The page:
• 4.
    Klang, Nina
    et al.
    Uppsala universitet.
    Gustafsson, Katarina
    Uppsala universitet.
    Möllås, Gunvie
    Jönköping university.
    Nilholm, Claes
    Uppsala universitet.
    Göransson, Kerstin
    Karlstad University, Faculty of Arts and Social Sciences (starting 2013), Department of Educational Studies (from 2013).
    Enacting the role of special needs educator: six Swedish case studies2017In: European Journal of Special Needs Education, ISSN 0885-6257, E-ISSN 1469-591X, Vol. 32, no 3, p. 391-405Article in journal (Refereed)
    Abstract [en]

    With the increasing focus on inclusion, special needs educators (SNEs) are now expected to share responsibility for pupils with teacher colleagues and to lead school development, but it is a challenge to enact this role in schools. The aim of the study was to explore how professional roles of Swedish SNEs are enacted in local school contexts. From a survey of SNEs in 10 Swedish municipalities, six participants whose work tasks were expected to correspond to the degree ordinances for their university training were chosen. The participants were followed at work, and data were collected through observation of the participants at work, participants’ diaries and interviews with the participants, their teacher colleagues and their school principals. The analysis involved both quantitative and qualitative methods. First, based on the researchers’ observations of the participants at work, categories of SNEs’ tasks were discerned, and the amount of time devoted to those categories of tasks was summarised. Second, case study narratives of the SNEs’ work were constructed to describe how the participants, their teacher colleagues and their school principals view the SNE role and to describe how the work is enacted in various school contexts. The results revealed seven categories of work tasks practised to varying degrees by the six SNEs. The case study narratives exposed large variation in how the SNEs conceptualised their role and how it evolved in relation to local school contexts. The results of the study are discussed with regard to the role of the SNE in relation to policies of inclusion.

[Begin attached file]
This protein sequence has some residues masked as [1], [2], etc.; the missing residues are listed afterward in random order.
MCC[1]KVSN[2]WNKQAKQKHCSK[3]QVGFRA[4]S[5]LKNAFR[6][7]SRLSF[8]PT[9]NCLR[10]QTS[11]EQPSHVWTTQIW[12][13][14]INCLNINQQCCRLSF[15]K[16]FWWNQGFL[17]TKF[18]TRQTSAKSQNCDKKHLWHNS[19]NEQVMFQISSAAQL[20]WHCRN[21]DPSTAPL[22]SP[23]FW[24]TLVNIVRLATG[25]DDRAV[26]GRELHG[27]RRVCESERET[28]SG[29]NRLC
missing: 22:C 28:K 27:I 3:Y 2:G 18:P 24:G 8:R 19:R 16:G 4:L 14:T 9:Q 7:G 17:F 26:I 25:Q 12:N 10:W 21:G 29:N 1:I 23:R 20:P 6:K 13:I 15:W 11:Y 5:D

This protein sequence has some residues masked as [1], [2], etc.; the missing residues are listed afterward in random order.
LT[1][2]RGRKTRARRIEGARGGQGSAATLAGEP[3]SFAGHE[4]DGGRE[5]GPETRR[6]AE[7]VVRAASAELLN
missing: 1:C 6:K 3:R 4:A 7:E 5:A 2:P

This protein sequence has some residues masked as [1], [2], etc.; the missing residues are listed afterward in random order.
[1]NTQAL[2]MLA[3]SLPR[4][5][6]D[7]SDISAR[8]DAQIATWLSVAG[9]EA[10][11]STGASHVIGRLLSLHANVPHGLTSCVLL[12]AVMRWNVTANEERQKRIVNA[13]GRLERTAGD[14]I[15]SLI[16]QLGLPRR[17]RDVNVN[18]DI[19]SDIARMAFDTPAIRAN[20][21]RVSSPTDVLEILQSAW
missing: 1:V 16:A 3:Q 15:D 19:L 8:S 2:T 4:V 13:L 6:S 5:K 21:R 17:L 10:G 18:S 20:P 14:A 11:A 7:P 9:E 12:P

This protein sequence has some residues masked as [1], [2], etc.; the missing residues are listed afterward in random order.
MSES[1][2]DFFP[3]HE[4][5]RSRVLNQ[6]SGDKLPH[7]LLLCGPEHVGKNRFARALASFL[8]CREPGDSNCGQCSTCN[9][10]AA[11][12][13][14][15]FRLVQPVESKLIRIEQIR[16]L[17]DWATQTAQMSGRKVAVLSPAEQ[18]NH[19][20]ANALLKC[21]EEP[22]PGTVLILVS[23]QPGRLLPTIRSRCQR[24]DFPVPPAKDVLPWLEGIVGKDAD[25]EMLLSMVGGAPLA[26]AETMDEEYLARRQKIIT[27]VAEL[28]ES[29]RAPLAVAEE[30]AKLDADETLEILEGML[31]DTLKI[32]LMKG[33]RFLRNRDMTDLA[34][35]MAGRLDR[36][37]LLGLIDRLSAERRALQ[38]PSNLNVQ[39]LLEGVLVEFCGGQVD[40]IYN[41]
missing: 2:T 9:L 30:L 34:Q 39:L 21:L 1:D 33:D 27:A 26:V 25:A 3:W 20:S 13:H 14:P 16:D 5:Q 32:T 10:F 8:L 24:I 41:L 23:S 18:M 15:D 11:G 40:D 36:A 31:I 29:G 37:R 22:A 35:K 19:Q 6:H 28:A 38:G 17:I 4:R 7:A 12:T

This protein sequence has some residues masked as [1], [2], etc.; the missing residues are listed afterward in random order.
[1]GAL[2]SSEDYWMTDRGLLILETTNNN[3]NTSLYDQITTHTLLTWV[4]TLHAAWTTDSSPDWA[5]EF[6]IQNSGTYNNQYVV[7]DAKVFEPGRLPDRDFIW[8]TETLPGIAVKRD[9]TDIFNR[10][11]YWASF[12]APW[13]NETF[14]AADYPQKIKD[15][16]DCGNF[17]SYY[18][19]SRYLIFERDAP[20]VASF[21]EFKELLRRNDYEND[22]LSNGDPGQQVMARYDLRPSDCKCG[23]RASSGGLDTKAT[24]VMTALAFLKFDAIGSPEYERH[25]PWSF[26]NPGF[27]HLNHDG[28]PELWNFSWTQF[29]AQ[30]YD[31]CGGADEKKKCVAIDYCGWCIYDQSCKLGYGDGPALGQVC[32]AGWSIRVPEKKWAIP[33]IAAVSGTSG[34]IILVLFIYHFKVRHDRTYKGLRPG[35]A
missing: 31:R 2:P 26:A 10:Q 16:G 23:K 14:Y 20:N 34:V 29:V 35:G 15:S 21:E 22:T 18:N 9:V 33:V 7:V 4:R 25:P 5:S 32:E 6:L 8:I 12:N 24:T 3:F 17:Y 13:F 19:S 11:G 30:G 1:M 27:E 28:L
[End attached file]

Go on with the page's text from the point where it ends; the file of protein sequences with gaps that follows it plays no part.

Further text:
• 5.
    Magnússon, Gunnlaugur
    et al.
    Mälardalen University, Eskilstuna, Sweden.
    Göransson, Kerstin
    Karlstad University, Faculty of Arts and Social Sciences (starting 2013), Department of Educational Studies (from 2013).
    Perimeters of, and challenges to, the jurisdiction of Swedish special educators: an exploration of free text responses2019In: European Journal of Special Needs Education, ISSN 0885-6257, E-ISSN 1469-591X, Vol. 34, no 3, p. 257-271Article in journal (Refereed)
    Abstract [en]

    Special needs educators (SNEs) have important roles in many education systems. However, their roles are often poorly defined, and differ greatly both between and within education systems. Studies show that SNEs have diverse tasks, have problems defining their jurisdiction, and approach special support with different perspectives than other professions. Here, the aim is to explore what Swedish SNEs express regarding their occupational role and jurisdiction, utilising 676 free text responses to an open question in a total population survey. The results illustrate that SNEs often have to take on tasks they do not view as appropriate and that they often experience misunderstanding from head teachers and colleagues about their roles and tasks, and that they risk being replaced by other professions. Some explanations can be found in vague legal definitions of their jurisdiction and the necessity of adaption to the local school context. The results are interpreted using Abbott’s theory of jurisdiction and Evetts’ distinctions of professionalisation and professionalism. The study confirms results from prior research to a high degree but adds further nuance and dimensions to them with formulations from active professionals.